Those who engage in theater improvisation training experience a process of learning that occurs through games and exercises among other techniques. Improvisers are encouraged to offer freely, without edit, in the moment in a social environment and without regret. It seems plausible that improvisation (improv) techniques may offer a therapeutic means by which an individual can reconnect with his or her authentic inner self. Furthermore, the process of improvisation training, with similar goals and concepts of therapy, may be a tool that can be used more universally to playfully help clients reach their goals more effectively and timely. The concepts of improvisation and psychotherapy have been woven together using core elements of Adlerian Psychotherapy (Individual Psychology) and The Satir Model (Virginia Satir). Each core concept of improv training has been discussed in relation to similar elements of therapy. Additionally, the benefits of the improvisation process have been highlighted to suggest how authenticity in the clinical setting could be attained. Finally, a discussion of couple, family, and group therapy in relation to improvisation has been included. Games and techniques and their usefulness in terms of diagnosing and treating dysfunctional communication patterns was integrated into the paper.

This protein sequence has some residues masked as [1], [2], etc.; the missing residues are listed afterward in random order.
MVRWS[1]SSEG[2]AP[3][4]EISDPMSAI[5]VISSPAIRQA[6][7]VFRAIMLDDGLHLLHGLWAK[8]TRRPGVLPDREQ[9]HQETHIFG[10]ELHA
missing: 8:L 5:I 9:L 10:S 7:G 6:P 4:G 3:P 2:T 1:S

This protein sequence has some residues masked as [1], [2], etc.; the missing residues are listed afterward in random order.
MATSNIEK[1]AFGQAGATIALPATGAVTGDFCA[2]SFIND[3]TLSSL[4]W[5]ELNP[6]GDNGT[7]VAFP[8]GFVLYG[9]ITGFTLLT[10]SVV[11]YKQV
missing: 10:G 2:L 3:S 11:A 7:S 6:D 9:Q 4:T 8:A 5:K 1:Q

Improvisation: Yes and Psychotherapy!
Christine Lee Mannella
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